Concerns: Effect off-shoring has on home country, particularly on jobs. Possibilities: Job losses in the home country or at other times.  Evidence: Most firms locate production offshore in order to obtain access to a market and to produce specialized products that fit a particular market’s need contrary to conventional wisdom that says firms relocate abroad in order to find low wages or escape environmental/labor regulations.  Conventional wisdom in not wrong but describes only a small share of off shoring.  Vast majority of off-shoring by U.S. multinationals is in high-income, high-wage economies (67% overall and 80% manufacturing).  Additionally, most off shoring is…Graph.  Monopoly has no incentive to drop price.  Internal-8 per unit depends on size of firm.  External-size of industry but not on the size of any 1 firm:If America A concentrates production in Industry A, it will need more labor: That labor will have to come from a industry B.  Industry B will have to decrease or stop production.

Where does trade enter?  Consumers still want a variety of goods.  British can shift labor form its dominant industry A to industry B.  Each country must concentrate on producing only a limited number of goods.  International trade makes it possible for each country to produce a restricted range of goods and take edge econ of Q without sacrificing variety in consumption.  Graph  However….Economies of scale lead to a market structure other than that of perfect competition.  Internal economies of scale giver larger firs a cost.

Theory of Imperfect Competition: Firms are aware they can influence the prices of their price setters

Monopolistic competition: Assumptions: Each firm differentiates its products from rivals.  Gives each firm differentiates its products from rivals.  Insulates each firm somewhat from competition.  Takes rivals: price as given (they can’t influence it-changing their price doesn’t change rival’s price).  Ex, possibly automotive industry in Europe Ford, GM, VW, REANAULT, VELVO.  Limitation: few industries well described by MC

Equilibrium in MC

The more firms there are the more intensely they compete, and the lower industry price (PP).  Less each firm sells, higher their costs (CC)

MC and Trade

In industries with economies of scale, market size matters because market size constraints the variety of goods that a country can produce and scarce of its production.  Trade forms an integrated market bigger than any individual market and loosens constraints.  Trade=opportunity for gain even if countries don’t differ in technology (Ricardo) or resources.

Increased Market Size.  Number of firms in MC industry the prices they charge are affected by the size of the market.  Larger markets lead to: more firms, more sales to firms, move a variety of products, lower prices, but it is unclear it firms will locate in domestic country or foreign country.  Trade allows us to have a huge variety in our lives.  An increase in size of market allows each firm to produce more and have lower AC.  Downward shift of CC.  Leads to more firms, more variety, lower price.  Possibility to increase whole market.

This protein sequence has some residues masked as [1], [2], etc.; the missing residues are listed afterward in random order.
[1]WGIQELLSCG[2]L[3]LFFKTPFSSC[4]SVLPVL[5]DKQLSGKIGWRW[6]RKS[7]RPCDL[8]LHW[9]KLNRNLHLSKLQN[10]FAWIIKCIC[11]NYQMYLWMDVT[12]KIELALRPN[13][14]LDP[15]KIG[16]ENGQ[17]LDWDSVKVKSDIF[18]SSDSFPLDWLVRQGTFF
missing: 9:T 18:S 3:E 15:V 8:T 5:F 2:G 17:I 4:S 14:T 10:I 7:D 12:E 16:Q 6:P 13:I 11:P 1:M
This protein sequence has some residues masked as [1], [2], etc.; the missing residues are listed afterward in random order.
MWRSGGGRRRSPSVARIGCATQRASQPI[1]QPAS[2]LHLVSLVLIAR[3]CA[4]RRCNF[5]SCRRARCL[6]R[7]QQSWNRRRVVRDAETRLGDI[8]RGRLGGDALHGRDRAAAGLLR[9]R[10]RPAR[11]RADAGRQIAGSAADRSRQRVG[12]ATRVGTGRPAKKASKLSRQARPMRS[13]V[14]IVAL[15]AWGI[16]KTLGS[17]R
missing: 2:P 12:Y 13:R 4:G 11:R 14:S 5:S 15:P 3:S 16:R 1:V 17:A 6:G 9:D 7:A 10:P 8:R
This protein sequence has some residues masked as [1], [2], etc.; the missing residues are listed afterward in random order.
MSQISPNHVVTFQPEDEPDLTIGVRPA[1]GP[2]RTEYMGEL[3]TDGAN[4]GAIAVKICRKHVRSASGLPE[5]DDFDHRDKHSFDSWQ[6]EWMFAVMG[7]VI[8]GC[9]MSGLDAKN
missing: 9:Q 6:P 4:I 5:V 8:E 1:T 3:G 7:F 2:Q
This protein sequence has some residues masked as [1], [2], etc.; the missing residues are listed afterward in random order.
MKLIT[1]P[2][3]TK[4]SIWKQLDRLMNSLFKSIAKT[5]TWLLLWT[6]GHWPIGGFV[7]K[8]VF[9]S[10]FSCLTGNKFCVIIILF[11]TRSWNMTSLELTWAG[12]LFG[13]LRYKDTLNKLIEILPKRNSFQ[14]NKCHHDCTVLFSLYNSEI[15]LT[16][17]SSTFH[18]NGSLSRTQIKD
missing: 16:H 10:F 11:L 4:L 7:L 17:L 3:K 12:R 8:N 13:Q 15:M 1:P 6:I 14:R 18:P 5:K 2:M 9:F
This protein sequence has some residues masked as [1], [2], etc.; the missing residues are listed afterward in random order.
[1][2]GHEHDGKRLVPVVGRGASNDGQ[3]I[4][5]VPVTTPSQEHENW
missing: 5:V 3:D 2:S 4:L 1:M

EOS and Comparative Advantage

Results:Gains from inter industry trade reflect comparative advantage.  Gains from intra industry trade reflect economies of scale (lower costs) and wider consumer choices

The monopolistic competition model does not predict in which country firms locate, but a good comparative advantage in producing differentiated good will likely cause country to export more of that good than it imports

How important intra-industry trade is depends on similarities of: Countries with similar relative amounts of factors of production are predicted to have intra industry trade.  Different relative amounts of FDP interindustry unlike interdinustry trade on H-O model, income distribution effects are not predicted to occur with intra-industry trade.  25 % of world trade is intra-industry trade.  Some industries are=more than others.  Industries requiring skilled labor, technology, and physical capital-intra industry trade for US.

Grubel-lloYD Index

The broader the definition of an industry, the more trade appears to be intraindustry trade

GLi=1-! X-M! /X+M

Closer to 1:a lot of intra

Closer to 0: little number of intra

The are many benefits of intra-industry trade.  Export/import prices lower because firms can lower their costs by producing for a larger market.  In previous models, import prices decrease but export prices increase.  Also the number of firms increases, so employment increases.  Could be in either country, however.  Consumer choice increases.  Fewer income redistribution effects

Dumping is a consequence of imperfect competition.  It is beneficial to firms because of monopolistic competition.  Why would you sell to foreign more?  Because they can differentiate the price.  An incentive means a higher marginal revenue.  Because higher domestic market that foreign (typically) because international markets are imperfectly integrated due to both transportation costs and protectionist trade barriers.  Means foreign sales are more affected by their pricing than domestic sales.  Firms have less monetary power in foreign markets.  Economies of scale to lead to increase of international trade, lead to imperfect competition.  Imperfect competition has consequences for international trade.  Most striking result: firms do not necessarily charge same price for goods that are exported and those that are sold to domestic buyers.  Dumping is when a foreign country selling goods in another country for below cost.  Example of price discrimination-different customers, different prices.  Controversial issue in trade policy.  Widely regarded as “unfair”.  Subject to special rules and penalties

Price Discrimination and dumping may occur if Imperfect competition exists: firms must be able to set market prices rather than take them as given